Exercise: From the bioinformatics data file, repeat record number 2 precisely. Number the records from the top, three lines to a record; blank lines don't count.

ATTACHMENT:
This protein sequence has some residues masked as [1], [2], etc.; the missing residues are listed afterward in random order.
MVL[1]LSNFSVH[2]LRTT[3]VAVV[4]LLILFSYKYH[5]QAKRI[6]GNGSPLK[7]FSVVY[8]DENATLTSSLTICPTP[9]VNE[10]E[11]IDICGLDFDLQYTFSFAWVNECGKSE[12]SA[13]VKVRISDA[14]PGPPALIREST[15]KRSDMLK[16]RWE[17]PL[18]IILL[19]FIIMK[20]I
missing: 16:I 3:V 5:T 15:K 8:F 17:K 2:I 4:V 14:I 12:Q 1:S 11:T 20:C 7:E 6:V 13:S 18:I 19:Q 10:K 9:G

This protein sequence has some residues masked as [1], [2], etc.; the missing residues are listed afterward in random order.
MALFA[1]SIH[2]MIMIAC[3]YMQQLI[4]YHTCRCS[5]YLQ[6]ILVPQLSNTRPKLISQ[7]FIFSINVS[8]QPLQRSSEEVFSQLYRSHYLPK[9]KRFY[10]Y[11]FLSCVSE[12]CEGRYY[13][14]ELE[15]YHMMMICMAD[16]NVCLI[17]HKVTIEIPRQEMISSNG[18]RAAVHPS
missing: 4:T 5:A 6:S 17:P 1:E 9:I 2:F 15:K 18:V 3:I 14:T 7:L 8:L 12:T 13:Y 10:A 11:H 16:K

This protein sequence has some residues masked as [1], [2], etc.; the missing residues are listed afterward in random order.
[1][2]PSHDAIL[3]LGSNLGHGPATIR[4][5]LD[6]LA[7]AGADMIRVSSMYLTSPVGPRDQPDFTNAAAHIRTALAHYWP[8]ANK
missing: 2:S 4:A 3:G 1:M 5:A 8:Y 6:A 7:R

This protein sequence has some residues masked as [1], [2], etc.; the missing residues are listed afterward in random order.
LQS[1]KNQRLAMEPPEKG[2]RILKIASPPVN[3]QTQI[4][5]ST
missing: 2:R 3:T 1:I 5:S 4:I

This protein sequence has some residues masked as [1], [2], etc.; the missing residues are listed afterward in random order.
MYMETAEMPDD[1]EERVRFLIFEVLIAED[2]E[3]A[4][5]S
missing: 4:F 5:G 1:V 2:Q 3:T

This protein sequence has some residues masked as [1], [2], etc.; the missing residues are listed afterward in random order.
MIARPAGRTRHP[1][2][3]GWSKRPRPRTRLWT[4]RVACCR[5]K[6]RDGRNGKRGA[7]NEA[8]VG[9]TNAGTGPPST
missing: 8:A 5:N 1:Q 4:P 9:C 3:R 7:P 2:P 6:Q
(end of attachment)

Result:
This protein sequence has some residues masked as [1], [2], etc.; the missing residues are listed afterward in random order.
MALFA[1]SIH[2]MIMIAC[3]YMQQLI[4]YHTCRCS[5]YLQ[6]ILVPQLSNTRPKLISQ[7]FIFSINVS[8]QPLQRSSEEVFSQLYRSHYLPK[9]KRFY[10]Y[11]FLSCVSE[12]CEGRYY[13][14]ELE[15]YHMMMICMAD[16]NVCLI[17]HKVTIEIPRQEMISSNG[18]RAAVHPS
missing: 4:T 5:A 6:S 17:P 1:E 9:I 2:F 15:K 18:V 3:I 14:T 7:L 8:L 12:T 13:Y 10:A 11:H 16:K